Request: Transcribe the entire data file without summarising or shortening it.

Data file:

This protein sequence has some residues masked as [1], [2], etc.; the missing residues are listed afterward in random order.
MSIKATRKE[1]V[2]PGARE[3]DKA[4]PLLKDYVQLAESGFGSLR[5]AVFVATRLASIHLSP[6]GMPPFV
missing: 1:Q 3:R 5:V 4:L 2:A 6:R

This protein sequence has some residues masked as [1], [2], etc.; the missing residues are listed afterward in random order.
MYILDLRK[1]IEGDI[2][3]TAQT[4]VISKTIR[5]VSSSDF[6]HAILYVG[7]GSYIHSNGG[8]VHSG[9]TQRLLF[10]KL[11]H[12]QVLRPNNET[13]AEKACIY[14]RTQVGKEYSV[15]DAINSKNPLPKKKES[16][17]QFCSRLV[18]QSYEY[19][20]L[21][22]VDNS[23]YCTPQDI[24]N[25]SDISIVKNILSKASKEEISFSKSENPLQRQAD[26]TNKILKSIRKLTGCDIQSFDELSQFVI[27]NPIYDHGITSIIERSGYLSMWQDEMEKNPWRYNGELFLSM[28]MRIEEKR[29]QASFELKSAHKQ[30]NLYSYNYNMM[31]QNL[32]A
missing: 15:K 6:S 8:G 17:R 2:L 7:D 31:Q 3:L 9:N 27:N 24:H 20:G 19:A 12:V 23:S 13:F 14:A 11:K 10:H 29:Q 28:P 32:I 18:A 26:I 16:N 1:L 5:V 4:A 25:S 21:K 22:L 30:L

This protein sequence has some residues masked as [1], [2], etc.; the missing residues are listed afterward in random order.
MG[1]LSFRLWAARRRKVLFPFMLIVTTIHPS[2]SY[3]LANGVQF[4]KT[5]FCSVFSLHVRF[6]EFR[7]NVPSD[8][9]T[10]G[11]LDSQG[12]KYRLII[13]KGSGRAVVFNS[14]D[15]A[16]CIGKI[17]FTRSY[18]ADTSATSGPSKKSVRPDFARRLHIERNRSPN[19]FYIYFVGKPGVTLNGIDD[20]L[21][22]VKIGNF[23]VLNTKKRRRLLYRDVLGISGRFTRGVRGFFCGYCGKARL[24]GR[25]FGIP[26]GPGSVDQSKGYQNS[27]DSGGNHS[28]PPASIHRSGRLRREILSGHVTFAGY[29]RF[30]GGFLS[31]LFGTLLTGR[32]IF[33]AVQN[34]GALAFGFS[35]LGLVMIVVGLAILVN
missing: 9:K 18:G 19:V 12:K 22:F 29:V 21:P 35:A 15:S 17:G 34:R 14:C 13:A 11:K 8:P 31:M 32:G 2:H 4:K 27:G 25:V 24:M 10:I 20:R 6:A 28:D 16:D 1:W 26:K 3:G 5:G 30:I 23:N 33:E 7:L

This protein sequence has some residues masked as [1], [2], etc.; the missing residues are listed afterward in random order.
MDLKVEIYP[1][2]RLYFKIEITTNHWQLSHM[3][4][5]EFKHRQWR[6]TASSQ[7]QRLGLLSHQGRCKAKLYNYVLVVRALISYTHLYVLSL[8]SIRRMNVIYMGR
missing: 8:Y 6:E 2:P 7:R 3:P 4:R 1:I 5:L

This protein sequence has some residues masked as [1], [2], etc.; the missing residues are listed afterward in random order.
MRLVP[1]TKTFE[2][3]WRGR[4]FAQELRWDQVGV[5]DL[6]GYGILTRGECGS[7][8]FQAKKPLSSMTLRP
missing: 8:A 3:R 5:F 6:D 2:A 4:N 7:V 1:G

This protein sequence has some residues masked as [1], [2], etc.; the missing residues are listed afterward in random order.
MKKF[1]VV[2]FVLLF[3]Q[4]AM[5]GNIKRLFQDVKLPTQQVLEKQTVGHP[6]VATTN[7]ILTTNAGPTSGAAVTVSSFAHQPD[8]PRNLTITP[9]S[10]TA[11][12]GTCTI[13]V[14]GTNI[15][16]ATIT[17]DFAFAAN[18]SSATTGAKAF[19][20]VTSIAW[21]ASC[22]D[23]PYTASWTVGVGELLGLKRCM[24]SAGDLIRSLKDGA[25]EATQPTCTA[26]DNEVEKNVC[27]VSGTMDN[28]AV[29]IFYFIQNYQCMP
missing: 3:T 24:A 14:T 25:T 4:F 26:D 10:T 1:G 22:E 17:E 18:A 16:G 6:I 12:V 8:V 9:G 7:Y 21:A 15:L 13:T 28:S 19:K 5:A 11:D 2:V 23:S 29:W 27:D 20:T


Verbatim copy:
This protein sequence has some residues masked as [1], [2], etc.; the missing residues are listed afterward in random order.
MSIKATRKE[1]V[2]PGARE[3]DKA[4]PLLKDYVQLAESGFGSLR[5]AVFVATRLASIHLSP[6]GMPPFV
missing: 1:Q 3:R 5:V 4:L 2:A 6:R

This protein sequence has some residues masked as [1], [2], etc.; the missing residues are listed afterward in random order.
MYILDLRK[1]IEGDI[2][3]TAQT[4]VISKTIR[5]VSSSDF[6]HAILYVG[7]GSYIHSNGG[8]VHSG[9]TQRLLF[10]KL[11]H[12]QVLRPNNET[13]AEKACIY[14]RTQVGKEYSV[15]DAINSKNPLPKKKES[16][17]QFCSRLV[18]QSYEY[19][20]L[21][22]VDNS[23]YCTPQDI[24]N[25]SDISIVKNILSKASKEEISFSKSENPLQRQAD[26]TNKILKSIRKLTGCDIQSFDELSQFVI[27]NPIYDHGITSIIERSGYLSMWQDEMEKNPWRYNGELFLSM[28]MRIEEKR[29]QASFELKSAHKQ[30]NLYSYNYNMM[31]QNL[32]A
missing: 15:K 6:S 8:G 17:R 2:L 7:D 31:Q 3:L 9:N 27:N 24:H 20:G 19:A 12:V 23:S 13:F 14:A 11:K 10:H 29:Q 28:P 32:I 18:A 26:I 16:N 1:L 5:V 4:A 25:S 21:K 22:L 30:L

This protein sequence has some residues masked as [1], [2], etc.; the missing residues are listed afterward in random order.
MG[1]LSFRLWAARRRKVLFPFMLIVTTIHPS[2]SY[3]LANGVQF[4]KT[5]FCSVFSLHVRF[6]EFR[7]NVPSD[8][9]T[10]G[11]LDSQG[12]KYRLII[13]KGSGRAVVFNS[14]D[15]A[16]CIGKI[17]FTRSY[18]ADTSATSGPSKKSVRPDFARRLHIERNRSPN[19]FYIYFVGKPGVTLNGIDD[20]L[21][22]VKIGNF[23]VLNTKKRRRLLYRDVLGISGRFTRGVRGFFCGYCGKARL[24]GR[25]FGIP[26]GPGSVDQSKGYQNS[27]DSGGNHS[28]PPASIHRSGRLRREILSGHVTFAGY[29]RF[30]GGFLS[31]LFGTLLTGR[32]IF[33]AVQN[34]GALAFGFS[35]LGLVMIVVGLAILVN
missing: 9:K 18:G 19:V 12:K 22:F 29:V 21:P 35:A 15:S 17:G 34:R 14:C 13:A 11:K 8:P 31:M 32:G 2:H 4:K 27:G 25:V 24:M 10:I 20:R 6:A 28:D 16:D 1:W 26:K 3:G 5:G 30:I 23:N 33:E 7:L

This protein sequence has some residues masked as [1], [2], etc.; the missing residues are listed afterward in random order.
MDLKVEIYP[1][2]RLYFKIEITTNHWQLSHM[3][4][5]EFKHRQWR[6]TASSQ[7]QRLGLLSHQGRCKAKLYNYVLVVRALISYTHLYVLSL[8]SIRRMNVIYMGR
missing: 8:Y 6:E 2:P 7:R 3:P 4:R 1:I 5:L

This protein sequence has some residues masked as [1], [2], etc.; the missing residues are listed afterward in random order.
MRLVP[1]TKTFE[2][3]WRGR[4]FAQELRWDQVGV[5]DL[6]GYGILTRGECGS[7][8]FQAKKPLSSMTLRP
missing: 8:A 3:R 5:F 6:D 2:A 4:N 7:V 1:G

This protein sequence has some residues masked as [1], [2], etc.; the missing residues are listed afterward in random order.
MKKF[1]VV[2]FVLLF[3]Q[4]AM[5]GNIKRLFQDVKLPTQQVLEKQTVGHP[6]VATTN[7]ILTTNAGPTSGAAVTVSSFAHQPD[8]PRNLTITP[9]S[10]TA[11][12]GTCTI[13]V[14]GTNI[15][16]ATIT[17]DFAFAAN[18]SSATTGAKAF[19][20]VTSIAW[21]ASC[22]D[23]PYTASWTVGVGELLGLKRCM[24]SAGDLIRSLKDGA[25]EATQPTCTA[26]DNEVEKNVC[27]VSGTMDN[28]AV[29]IFYFIQNYQCMP
missing: 3:T 24:A 14:T 25:T 4:F 26:D 10:T 1:G 22:E 17:E 18:A 16:G 6:I 12:V 8:V 9:G 7:Y 21:A 15:L 13:T 28:S 19:K 5:A 11:D 2:V 23:S 29:W 27:D 20:T